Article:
Hyperbaric treatment only if descent delayed
Pain medication- Tylenol is recommended over aspirin because of possible Reye's Syndrome

Treatment of High Altitude Pulmonary Edema
for Children 
Descent
Sit upright
Oxygen
Nifedipine .5mg/kg/dose every 8 hrs Max 20mg tab or 40mg slow release
Consider Dexamethasome for concurrent HACE
Hyperbaric treatment only if descent delayed

Treatment  of High Altitude Cerebral Edema
for Children

Descent
Oxygen
Dexamethasone 0.15mg/kg/dose every 6 hrs
Hyperbaric treatment only if descent delayed

mountainclimber

Advice for self assessment at altitude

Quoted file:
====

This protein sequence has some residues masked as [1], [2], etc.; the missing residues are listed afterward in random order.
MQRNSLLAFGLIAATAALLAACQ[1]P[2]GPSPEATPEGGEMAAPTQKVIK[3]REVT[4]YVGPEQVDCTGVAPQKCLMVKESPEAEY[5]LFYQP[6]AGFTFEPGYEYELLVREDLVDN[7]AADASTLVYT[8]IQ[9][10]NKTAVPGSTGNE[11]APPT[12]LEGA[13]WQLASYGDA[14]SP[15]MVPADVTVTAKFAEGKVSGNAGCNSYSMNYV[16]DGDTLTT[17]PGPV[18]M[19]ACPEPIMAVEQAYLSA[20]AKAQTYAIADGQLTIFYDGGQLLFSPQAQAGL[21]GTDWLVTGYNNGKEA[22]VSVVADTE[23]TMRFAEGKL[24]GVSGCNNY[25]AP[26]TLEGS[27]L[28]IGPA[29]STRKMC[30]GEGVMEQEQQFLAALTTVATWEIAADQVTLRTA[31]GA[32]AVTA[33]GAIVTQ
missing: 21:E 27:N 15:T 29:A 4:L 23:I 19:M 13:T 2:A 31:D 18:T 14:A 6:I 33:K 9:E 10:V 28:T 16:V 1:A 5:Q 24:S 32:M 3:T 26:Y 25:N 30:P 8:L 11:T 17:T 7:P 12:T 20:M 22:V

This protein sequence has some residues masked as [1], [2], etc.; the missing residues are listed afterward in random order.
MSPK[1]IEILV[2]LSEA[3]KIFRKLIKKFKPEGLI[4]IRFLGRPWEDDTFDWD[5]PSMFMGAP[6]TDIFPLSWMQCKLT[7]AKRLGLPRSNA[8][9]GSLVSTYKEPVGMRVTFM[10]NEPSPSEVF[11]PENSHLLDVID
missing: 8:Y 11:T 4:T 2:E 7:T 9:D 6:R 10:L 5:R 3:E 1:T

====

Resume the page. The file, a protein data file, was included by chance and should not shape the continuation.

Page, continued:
When our travelers are having problems we suggest they read our pamphlet on high altitude on our website. There are lots of good resources on High Altitude on the website and we have presented a few.
The Lake Louise Questionnaire was designed to help people decide if they are having altitude illness.
http://www.high-altitude-medicine.com/AMS-worksheet.html


Further comments on a modified application of the Lake Louise Score for children is covered at http://www.high-altitude-medicine.com/

For your reference a downloadable version of this text can be found at these links.
Front Page - Back Page

Other very good resources we suggest reviewing include
:

Himalayan rescue Association is based out of Kathmandu and is organized to fight altitude illnesses
www.himalayanrescue.com